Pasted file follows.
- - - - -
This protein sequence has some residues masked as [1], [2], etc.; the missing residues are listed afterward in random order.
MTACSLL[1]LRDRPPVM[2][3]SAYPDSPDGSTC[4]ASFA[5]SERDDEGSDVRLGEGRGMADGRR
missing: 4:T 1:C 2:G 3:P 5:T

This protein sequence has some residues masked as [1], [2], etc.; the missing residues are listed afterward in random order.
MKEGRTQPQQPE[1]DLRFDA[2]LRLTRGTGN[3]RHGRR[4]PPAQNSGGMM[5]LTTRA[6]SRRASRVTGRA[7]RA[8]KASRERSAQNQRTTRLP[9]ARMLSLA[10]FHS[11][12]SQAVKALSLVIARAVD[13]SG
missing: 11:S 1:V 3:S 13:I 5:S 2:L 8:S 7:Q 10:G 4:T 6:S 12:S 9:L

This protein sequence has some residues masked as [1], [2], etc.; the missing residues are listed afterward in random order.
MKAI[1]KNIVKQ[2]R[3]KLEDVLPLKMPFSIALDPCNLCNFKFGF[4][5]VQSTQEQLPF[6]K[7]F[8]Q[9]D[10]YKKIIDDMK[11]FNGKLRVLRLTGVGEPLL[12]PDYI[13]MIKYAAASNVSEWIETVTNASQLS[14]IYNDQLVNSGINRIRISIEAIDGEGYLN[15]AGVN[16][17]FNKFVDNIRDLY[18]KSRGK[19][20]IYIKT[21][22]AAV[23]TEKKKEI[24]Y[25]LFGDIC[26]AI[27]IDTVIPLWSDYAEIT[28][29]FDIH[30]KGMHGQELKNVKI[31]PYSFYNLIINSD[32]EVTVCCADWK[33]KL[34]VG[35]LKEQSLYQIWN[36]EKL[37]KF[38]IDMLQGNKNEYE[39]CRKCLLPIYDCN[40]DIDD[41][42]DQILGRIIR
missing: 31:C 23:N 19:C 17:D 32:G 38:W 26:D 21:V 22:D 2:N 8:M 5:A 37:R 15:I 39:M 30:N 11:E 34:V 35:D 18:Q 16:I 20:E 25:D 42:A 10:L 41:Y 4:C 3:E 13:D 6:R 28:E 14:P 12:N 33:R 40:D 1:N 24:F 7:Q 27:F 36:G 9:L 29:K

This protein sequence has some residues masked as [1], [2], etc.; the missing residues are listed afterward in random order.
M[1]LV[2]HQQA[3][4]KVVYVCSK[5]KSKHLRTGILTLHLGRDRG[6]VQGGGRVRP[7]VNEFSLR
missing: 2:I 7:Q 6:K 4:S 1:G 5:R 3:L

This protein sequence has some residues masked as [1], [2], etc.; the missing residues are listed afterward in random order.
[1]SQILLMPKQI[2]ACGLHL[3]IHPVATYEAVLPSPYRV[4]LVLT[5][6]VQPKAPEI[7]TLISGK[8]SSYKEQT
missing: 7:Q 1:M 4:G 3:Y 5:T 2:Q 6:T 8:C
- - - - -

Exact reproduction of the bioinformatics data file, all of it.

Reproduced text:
This protein sequence has some residues masked as [1], [2], etc.; the missing residues are listed afterward in random order.
MTACSLL[1]LRDRPPVM[2][3]SAYPDSPDGSTC[4]ASFA[5]SERDDEGSDVRLGEGRGMADGRR
missing: 4:T 1:C 2:G 3:P 5:T

This protein sequence has some residues masked as [1], [2], etc.; the missing residues are listed afterward in random order.
MKEGRTQPQQPE[1]DLRFDA[2]LRLTRGTGN[3]RHGRR[4]PPAQNSGGMM[5]LTTRA[6]SRRASRVTGRA[7]RA[8]KASRERSAQNQRTTRLP[9]ARMLSLA[10]FHS[11][12]SQAVKALSLVIARAVD[13]SG
missing: 11:S 1:V 3:S 13:I 5:S 2:L 8:S 7:Q 10:G 4:T 6:S 12:S 9:L

This protein sequence has some residues masked as [1], [2], etc.; the missing residues are listed afterward in random order.
MKAI[1]KNIVKQ[2]R[3]KLEDVLPLKMPFSIALDPCNLCNFKFGF[4][5]VQSTQEQLPF[6]K[7]F[8]Q[9]D[10]YKKIIDDMK[11]FNGKLRVLRLTGVGEPLL[12]PDYI[13]MIKYAAASNVSEWIETVTNASQLS[14]IYNDQLVNSGINRIRISIEAIDGEGYLN[15]AGVN[16][17]FNKFVDNIRDLY[18]KSRGK[19][20]IYIKT[21][22]AAV[23]TEKKKEI[24]Y[25]LFGDIC[26]AI[27]IDTVIPLWSDYAEIT[28][29]FDIH[30]KGMHGQELKNVKI[31]PYSFYNLIINSD[32]EVTVCCADWK[33]KL[34]VG[35]LKEQSLYQIWN[36]EKL[37]KF[38]IDMLQGNKNEYE[39]CRKCLLPIYDCN[40]DIDD[41][42]DQILGRIIR
missing: 31:C 23:N 19:C 17:D 32:G 38:W 26:D 21:V 22:D 2:N 8:M 5:A 37:R 15:I 39:M 30:N 11:E 34:V 35:D 18:Q 16:I 20:E 25:D 42:A 10:L 41:Y 4:C 3:E 13:D 6:R 28:E 14:P 12:N 33:R 40:D 1:N 24:F 7:Q 27:F 36:G 9:L 29:K

This protein sequence has some residues masked as [1], [2], etc.; the missing residues are listed afterward in random order.
M[1]LV[2]HQQA[3][4]KVVYVCSK[5]KSKHLRTGILTLHLGRDRG[6]VQGGGRVRP[7]VNEFSLR
missing: 2:I 7:Q 6:K 4:S 1:G 5:R 3:L

This protein sequence has some residues masked as [1], [2], etc.; the missing residues are listed afterward in random order.
[1]SQILLMPKQI[2]ACGLHL[3]IHPVATYEAVLPSPYRV[4]LVLT[5][6]VQPKAPEI[7]TLISGK[8]SSYKEQT
missing: 7:Q 1:M 4:G 3:Y 5:T 2:Q 6:T 8:C